Below is a list of our publications, which includes links to pre-press or public-access copies. If you would like the final, published version of any paper, please email jonathan.lane @ vanderbilt. edu .


Lane, J. D. (in press). Constructing ideas of the supernatural.  Journal of Cognition and Development. doi: 10.1080/15248372.2021.1906679

Conder, E. B., & Lane, J. D. (in press). Overhearing brief negative messages has lasting effects on children’s attitudes toward novel social groups. Child Development . doi: 10.1111/cdev.13547

Lane, J. D., Conder, E. B., & Rottman, J. (2020). The influence of direct and overheard messages on children’s attitudes toward novel social groups. Child Development, 91, 829-845. doi: 10.1111/cdev.13238

Lane, J. D. (2020). Probabilistic reasoning in context: Socio-cultural differences in children’s and adults’ predictions about the fulfillment of prayers and wishes. Journal of Cognition and Development, 21, 240-260. doi: 10.1080/15248372.2019.1709468

Ronfard, S., & Lane, J. D. (2019). Children’s and adults’ epistemic trust in and impressions of inaccurate informants. Journal of Experimental Child Psychology, 188. doi: 10.1016/j.jecp.2019.104662

Lane, J. D. (2018). Children’s belief in counterintuitive and counter-perceptual messages. Child Development Perspectives, 12, 247-252. doi: 10.1111/cdep.12294

Lane, J. D., Ronfard, S., & El-Sherif, D. (2018). The influence of first-hand testimony and hearsay on children’s belief in the improbableChild Development, 89, 1133-1140. doi: 10.1111/cdev.12815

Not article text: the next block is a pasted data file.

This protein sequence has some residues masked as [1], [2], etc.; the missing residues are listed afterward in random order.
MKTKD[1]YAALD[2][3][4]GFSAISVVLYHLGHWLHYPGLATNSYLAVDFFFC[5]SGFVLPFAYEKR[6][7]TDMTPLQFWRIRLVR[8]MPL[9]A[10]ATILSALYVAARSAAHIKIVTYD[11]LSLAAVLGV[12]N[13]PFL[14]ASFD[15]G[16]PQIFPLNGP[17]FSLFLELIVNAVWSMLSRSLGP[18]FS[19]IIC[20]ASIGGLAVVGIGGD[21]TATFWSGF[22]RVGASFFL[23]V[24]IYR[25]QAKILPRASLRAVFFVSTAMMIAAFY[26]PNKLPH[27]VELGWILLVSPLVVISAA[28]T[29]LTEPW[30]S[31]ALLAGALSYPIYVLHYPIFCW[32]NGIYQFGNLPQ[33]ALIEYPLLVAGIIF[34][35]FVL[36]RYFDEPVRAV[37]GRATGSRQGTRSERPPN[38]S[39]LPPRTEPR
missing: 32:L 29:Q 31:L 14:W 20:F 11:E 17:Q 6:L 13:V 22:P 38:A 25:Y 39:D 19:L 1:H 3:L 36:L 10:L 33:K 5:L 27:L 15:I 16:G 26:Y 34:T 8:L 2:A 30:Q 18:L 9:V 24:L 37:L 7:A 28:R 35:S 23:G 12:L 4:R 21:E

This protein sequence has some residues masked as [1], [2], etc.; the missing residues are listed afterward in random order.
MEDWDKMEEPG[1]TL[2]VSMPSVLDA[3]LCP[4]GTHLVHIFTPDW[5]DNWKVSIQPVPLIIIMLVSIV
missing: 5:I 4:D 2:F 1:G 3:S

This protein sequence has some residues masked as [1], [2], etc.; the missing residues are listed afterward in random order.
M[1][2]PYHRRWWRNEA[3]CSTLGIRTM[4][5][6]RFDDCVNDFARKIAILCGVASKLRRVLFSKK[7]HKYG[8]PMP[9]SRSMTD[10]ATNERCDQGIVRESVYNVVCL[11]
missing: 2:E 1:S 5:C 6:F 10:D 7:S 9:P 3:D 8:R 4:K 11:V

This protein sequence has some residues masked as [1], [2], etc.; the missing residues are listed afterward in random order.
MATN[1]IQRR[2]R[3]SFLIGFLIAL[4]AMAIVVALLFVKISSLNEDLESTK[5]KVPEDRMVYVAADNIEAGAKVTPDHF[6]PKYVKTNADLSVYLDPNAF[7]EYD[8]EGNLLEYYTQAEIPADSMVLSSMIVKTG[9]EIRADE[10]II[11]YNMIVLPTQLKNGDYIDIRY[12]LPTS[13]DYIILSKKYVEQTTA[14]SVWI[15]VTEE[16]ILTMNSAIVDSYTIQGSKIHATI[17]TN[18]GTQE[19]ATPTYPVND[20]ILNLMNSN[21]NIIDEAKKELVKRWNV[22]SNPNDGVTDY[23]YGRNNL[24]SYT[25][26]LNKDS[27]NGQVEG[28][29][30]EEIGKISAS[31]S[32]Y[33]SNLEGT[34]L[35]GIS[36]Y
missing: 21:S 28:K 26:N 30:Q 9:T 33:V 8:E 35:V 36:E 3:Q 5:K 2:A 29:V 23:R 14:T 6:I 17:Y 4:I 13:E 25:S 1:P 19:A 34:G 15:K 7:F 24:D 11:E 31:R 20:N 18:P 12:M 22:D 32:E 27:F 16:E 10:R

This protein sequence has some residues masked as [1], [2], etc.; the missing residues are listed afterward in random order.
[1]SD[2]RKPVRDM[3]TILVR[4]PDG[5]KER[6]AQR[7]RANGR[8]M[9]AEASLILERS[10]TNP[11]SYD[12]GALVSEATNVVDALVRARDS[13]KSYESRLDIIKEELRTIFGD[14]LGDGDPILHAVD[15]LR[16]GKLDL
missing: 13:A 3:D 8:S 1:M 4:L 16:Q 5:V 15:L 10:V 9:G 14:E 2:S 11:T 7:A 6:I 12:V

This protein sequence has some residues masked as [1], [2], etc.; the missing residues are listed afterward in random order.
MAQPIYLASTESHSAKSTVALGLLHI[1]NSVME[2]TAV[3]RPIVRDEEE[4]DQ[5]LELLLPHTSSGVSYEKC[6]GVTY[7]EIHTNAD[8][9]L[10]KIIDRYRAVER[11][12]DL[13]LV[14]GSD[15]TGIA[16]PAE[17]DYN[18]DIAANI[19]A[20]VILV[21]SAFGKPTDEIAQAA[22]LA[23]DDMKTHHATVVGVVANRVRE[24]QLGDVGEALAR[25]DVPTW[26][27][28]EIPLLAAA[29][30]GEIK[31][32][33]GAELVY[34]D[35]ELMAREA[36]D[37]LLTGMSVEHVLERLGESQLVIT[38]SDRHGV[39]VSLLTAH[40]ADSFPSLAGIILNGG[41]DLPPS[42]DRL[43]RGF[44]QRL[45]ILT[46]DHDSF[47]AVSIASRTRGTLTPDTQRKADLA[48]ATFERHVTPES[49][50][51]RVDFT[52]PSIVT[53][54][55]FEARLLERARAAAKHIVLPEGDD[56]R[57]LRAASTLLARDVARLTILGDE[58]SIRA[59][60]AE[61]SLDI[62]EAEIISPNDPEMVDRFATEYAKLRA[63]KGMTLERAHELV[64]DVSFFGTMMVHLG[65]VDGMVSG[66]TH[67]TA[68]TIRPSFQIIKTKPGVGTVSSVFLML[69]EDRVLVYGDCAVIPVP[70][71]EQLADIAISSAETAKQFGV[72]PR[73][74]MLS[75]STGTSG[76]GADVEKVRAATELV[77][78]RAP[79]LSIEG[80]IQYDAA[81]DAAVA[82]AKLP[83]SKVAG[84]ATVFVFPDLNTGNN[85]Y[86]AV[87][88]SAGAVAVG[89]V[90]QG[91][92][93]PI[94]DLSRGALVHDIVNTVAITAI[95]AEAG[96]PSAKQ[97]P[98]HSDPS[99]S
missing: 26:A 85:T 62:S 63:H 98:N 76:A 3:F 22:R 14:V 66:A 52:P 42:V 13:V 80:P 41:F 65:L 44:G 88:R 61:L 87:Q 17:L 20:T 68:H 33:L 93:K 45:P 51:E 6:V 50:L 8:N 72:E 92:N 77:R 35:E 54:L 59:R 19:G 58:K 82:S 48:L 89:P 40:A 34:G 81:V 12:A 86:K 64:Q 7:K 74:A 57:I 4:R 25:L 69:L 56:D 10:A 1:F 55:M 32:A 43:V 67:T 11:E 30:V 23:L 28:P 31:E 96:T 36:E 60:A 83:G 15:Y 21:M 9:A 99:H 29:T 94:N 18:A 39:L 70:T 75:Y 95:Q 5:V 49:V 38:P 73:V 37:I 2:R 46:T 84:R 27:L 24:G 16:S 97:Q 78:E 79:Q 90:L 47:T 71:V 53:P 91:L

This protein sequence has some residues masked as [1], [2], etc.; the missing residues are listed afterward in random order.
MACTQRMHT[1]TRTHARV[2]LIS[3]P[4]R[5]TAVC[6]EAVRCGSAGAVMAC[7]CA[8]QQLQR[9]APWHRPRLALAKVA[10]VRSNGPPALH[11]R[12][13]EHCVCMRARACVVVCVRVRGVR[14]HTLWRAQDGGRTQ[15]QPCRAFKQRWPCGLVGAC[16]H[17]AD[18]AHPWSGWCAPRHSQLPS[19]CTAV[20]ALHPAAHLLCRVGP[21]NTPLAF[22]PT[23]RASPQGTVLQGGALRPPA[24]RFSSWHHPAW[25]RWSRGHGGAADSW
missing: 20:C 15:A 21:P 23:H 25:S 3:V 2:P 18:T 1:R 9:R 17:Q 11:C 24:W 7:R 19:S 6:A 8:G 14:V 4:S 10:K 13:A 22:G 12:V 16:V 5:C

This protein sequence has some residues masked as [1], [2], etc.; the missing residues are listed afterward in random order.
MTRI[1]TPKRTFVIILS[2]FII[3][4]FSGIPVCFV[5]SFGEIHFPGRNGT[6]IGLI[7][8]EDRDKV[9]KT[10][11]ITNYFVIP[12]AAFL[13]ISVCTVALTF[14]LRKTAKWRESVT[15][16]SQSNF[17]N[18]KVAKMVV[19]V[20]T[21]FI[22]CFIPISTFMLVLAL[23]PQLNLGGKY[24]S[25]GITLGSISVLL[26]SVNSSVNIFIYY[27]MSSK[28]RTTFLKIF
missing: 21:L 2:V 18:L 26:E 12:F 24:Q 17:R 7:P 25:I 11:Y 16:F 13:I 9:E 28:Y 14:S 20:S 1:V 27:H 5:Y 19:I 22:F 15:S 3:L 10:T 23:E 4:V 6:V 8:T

Ronfard, S., & Lane, J. D. (2018). Preschoolers continually adjust their epistemic trust based on an informant’s ongoing accuracy. Child Development, 89, 414-429. doi: 10.1111/cdev.12720

Heiphetz, L., Lane, J. D., Waytz, A., & Young, L. (2018). My mind, your mind, and God’s mind: How children and adults conceive of different agents’ moral beliefs. British Journal of Developmental Psychology, 36, 467-481. doi: 10.1111/bjdp.12231

Ronfard, S., Lane, J. D., Wang, M., & Harris, P. L. (2017). The impact of counter-perceptual testimony on children’s categorization after a delayJournal of Experimental Child Psychology, 163, 151-158. doi: 10.1016/j.jecp.2017.06.006

Lane, J. D., & Shafto, P. (2017). Young children’s attributions of causal power to novel invisible entitiesJournal of Experimental Child Psychology, 162, 268-281doi: 10.1016/j.jecp.2017.05.015

Lane, J. D., & Dolins, F. (2016). Socio-cultural differences in judgments about the power of thought. Research in the Social Scientific Study of Religion, 27, 174-191. doi: 10.1163/9789004322035_012

Lane, J. D., Ronfard, S., Francioli, S., & Harris, P. L. (2016). Children’s imagination and belief: Prone to flights of fancy or grounded in reality? Cognition, 152, 127-140. doi: 10.1016/j.cognition.2016.03.022

Song, J., Volling, B. L., Lane, J. D., & Wellman, H. M. (2016). Aggression, sibling antagonism, and theory-of-mind during the first year of siblinghood: A developmental cascade model. Child Development, 87, 1250-1263. doi: 10.1111/cdev.12530

Lane, J. D., Evans, E. M., Brink, K. A., & Wellman, H. M. (2016). Developing concepts of ordinary and extraordinary communication. Developmental Psychology, 52, 19-30. doi: 10.1037/dev0000061

Lane, J. D., Liqi, Z., Evans, E. M., & Wellman, H. M. (2016). Developing concepts of the mind, body, and afterlife: Exploring the roles of narrative context and culture. Journal of Cognition and Culture, 16, 50-82. doi: 10.1163/15685373-12342168

Heiphetz, L., Lane, J. D., Waytz, A., & Young, L. (2016). How children and adults represent God’s mind. Cognitive Science, 40, 121-144. doi: 10.1111/cogs.12232